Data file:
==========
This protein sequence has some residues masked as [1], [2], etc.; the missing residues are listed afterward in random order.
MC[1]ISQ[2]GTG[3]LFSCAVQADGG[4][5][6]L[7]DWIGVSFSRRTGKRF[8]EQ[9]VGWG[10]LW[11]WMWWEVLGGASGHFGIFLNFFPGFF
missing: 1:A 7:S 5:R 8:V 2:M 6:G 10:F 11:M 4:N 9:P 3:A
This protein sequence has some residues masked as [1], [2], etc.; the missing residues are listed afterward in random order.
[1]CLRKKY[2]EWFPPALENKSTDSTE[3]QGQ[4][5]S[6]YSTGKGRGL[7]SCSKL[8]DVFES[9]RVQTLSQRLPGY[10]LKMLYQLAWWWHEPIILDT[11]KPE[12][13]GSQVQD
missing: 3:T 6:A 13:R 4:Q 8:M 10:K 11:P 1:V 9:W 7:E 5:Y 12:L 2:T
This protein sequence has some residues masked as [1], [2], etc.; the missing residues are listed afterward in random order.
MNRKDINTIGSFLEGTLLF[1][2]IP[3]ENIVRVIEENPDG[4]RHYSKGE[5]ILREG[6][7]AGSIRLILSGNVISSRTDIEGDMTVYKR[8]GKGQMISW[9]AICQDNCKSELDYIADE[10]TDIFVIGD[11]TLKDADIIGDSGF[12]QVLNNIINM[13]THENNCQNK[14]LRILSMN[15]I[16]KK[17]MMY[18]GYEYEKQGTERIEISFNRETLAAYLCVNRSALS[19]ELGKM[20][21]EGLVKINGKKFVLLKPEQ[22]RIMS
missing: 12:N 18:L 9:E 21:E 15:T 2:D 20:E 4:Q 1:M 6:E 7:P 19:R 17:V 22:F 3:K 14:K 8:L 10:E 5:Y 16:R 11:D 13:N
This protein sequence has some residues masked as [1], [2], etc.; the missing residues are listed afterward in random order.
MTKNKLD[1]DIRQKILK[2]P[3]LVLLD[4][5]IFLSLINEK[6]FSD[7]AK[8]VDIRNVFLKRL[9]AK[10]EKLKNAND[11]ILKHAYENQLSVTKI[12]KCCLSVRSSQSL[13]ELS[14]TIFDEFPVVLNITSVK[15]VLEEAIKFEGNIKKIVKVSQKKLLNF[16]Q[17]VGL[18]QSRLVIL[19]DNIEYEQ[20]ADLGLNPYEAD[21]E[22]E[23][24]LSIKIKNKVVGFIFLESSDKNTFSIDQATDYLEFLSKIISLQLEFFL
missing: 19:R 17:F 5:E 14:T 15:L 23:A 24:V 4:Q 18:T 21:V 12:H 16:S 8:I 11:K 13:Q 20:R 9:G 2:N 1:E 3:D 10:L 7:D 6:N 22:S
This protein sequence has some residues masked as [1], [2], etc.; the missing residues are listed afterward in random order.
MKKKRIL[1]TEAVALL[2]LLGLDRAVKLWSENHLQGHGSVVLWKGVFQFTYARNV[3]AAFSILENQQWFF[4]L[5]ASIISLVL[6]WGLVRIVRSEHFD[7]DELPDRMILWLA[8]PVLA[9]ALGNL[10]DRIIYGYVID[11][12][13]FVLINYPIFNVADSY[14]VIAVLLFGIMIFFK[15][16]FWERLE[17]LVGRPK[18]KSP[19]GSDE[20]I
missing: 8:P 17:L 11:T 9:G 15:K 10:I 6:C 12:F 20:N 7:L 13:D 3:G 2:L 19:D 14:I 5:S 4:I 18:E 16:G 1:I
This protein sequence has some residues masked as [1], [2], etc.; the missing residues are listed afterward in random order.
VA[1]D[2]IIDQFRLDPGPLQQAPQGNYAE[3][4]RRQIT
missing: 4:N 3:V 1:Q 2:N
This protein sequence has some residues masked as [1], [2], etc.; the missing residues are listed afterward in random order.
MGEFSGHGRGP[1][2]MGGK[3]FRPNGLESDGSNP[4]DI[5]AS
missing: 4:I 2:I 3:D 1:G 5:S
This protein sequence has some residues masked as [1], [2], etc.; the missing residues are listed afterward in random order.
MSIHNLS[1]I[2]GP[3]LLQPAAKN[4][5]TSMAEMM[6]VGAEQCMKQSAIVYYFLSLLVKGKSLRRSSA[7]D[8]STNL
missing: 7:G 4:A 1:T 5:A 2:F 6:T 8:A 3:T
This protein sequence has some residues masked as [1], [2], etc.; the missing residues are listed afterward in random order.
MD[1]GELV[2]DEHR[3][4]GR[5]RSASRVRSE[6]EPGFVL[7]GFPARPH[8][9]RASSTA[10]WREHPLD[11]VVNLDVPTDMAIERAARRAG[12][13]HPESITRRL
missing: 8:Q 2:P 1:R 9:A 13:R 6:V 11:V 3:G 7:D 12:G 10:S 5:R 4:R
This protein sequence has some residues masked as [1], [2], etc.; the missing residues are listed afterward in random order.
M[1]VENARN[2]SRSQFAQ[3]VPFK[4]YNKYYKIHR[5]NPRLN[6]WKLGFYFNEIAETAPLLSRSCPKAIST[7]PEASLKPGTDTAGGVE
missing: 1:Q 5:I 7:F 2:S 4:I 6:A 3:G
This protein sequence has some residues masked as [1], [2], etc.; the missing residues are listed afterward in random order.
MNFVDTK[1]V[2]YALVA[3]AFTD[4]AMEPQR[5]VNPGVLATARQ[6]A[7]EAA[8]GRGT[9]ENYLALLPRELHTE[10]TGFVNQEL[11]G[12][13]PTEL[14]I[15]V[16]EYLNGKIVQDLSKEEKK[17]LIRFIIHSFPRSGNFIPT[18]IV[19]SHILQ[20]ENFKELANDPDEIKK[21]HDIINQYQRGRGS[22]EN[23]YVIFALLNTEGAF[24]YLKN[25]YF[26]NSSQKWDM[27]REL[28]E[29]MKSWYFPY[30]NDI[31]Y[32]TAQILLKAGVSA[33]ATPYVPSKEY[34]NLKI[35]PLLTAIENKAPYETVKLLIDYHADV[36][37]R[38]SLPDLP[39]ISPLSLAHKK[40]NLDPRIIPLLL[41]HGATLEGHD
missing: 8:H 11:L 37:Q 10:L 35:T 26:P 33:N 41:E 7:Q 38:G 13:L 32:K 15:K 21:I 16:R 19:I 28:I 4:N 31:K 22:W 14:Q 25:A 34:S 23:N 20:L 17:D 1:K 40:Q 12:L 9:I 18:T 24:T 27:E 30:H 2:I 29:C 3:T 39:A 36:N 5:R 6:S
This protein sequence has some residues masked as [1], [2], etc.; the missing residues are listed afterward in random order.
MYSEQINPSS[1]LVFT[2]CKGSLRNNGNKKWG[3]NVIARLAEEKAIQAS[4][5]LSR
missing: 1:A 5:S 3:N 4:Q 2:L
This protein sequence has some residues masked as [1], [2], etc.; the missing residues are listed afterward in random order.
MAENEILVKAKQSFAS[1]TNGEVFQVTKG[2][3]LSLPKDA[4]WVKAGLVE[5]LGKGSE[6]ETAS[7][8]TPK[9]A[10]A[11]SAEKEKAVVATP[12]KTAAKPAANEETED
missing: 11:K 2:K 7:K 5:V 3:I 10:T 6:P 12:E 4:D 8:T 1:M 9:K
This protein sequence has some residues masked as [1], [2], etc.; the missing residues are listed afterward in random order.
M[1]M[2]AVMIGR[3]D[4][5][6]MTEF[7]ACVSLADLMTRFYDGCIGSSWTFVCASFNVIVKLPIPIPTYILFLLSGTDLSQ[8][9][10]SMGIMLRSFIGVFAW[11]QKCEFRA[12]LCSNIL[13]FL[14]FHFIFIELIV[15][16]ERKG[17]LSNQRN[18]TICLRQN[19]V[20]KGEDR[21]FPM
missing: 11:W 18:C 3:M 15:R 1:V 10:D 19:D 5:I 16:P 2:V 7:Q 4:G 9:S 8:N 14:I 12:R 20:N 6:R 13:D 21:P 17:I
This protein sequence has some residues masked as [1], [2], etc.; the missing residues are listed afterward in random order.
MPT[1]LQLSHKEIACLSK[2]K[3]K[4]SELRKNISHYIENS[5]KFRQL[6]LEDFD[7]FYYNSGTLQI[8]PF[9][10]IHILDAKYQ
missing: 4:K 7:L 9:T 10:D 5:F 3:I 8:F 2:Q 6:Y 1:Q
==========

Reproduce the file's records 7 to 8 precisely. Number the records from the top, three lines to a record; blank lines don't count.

This protein sequence has some residues masked as [1], [2], etc.; the missing residues are listed afterward in random order.
MGEFSGHGRGP[1][2]MGGK[3]FRPNGLESDGSNP[4]DI[5]AS
missing: 4:I 2:I 3:D 1:G 5:S
This protein sequence has some residues masked as [1], [2], etc.; the missing residues are listed afterward in random order.
MSIHNLS[1]I[2]GP[3]LLQPAAKN[4][5]TSMAEMM[6]VGAEQCMKQSAIVYYFLSLLVKGKSLRRSSA[7]D[8]STNL
missing: 7:G 4:A 1:T 5:A 2:F 6:T 8:A 3:T